Square footage: Instead of following industry sizing standards, Neighbor hosts put up the space they have, in all shapes and sizes. You can find the size you need without having to negotiate with a property owner. Plus, Neighbor hosts won’t try charging you the walls.

Neighbor Warehouse Listings Screenshot

Lease Length: A 5-10 year lease feels way too long. Even a 2-3 year lease is probably outside the reach of your forecasting comfort. With Neighbor, you rent month to month. If your business suddenly grows and you need a new space, you don’t have to worry about canceling a lease.

Neighbor is also significantly more affordable than most warehouse storage. Instead of $6 a square foot, our hosts rent their space as low as $1 or $2 dollars a square foot.

Accessibility and Bills: Because you’re renting from a private owner and not a business, it’s much easier to work out a relationship that suits both parties. Together, you can establish your own system including how often you can access the warehouse, working out of the space, who takes care of what maintenance, and more.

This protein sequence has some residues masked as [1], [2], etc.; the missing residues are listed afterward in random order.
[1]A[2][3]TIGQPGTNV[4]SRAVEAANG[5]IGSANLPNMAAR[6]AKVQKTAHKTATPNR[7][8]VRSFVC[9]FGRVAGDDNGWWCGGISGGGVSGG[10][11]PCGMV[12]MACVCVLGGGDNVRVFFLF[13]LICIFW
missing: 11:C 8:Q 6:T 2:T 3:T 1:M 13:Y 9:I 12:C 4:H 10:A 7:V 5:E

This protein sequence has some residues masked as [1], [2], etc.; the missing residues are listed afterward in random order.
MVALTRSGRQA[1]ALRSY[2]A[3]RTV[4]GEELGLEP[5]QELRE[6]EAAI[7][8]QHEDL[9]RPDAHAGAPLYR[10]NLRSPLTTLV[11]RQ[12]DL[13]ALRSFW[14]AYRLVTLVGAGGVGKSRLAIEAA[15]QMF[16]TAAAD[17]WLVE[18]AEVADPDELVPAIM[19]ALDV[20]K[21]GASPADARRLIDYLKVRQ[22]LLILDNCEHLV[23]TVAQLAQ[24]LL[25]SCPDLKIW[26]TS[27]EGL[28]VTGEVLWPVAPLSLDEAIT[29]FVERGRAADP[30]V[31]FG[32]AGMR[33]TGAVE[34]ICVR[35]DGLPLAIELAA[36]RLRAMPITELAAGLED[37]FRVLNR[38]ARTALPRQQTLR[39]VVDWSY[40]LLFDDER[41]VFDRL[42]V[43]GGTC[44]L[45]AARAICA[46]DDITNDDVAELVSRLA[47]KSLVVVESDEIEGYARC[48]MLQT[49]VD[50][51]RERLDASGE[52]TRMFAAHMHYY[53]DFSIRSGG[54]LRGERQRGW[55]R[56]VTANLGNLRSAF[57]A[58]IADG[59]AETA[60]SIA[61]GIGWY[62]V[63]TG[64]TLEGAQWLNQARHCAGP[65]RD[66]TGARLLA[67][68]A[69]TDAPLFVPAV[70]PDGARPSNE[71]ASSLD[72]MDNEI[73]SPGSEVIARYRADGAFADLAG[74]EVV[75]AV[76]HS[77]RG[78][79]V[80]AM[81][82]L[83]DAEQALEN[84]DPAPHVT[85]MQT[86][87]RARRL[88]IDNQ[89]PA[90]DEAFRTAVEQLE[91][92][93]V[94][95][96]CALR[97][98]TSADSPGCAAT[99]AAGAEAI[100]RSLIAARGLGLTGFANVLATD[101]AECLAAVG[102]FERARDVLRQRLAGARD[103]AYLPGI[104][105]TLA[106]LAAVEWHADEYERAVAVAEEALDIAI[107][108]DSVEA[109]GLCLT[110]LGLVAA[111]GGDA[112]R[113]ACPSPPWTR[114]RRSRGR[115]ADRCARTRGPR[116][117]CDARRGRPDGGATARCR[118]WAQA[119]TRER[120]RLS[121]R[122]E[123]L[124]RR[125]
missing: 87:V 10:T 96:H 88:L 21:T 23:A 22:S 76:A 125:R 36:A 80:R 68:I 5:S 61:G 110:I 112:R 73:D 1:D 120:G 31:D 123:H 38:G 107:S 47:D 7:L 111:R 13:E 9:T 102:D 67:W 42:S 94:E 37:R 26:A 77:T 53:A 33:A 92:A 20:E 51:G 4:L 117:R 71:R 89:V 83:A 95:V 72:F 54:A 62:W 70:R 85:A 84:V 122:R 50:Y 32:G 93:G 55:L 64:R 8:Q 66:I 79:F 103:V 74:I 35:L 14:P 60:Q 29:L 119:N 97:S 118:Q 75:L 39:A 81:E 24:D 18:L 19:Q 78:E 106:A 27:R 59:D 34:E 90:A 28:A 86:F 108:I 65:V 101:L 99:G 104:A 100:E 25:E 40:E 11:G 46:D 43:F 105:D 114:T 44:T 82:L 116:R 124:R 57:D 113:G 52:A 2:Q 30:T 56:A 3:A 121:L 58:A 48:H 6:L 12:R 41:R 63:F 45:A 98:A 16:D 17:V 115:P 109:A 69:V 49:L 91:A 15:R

In short, you’ll find a better-suited space at a better price and with less leasing headaches when you rent with Neighbor. Try it out!

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Author: Neighbor

Neighbor is The Airbnb of Storage. Connecting hosts with unused space to renters in need of storage. Earn extra cash by renting out your empty space today! Neighbor provides an online, peer-to-peer self storage community that allows homeowners to make passive income and gives renters storage at 50% the cost of traditional self storage.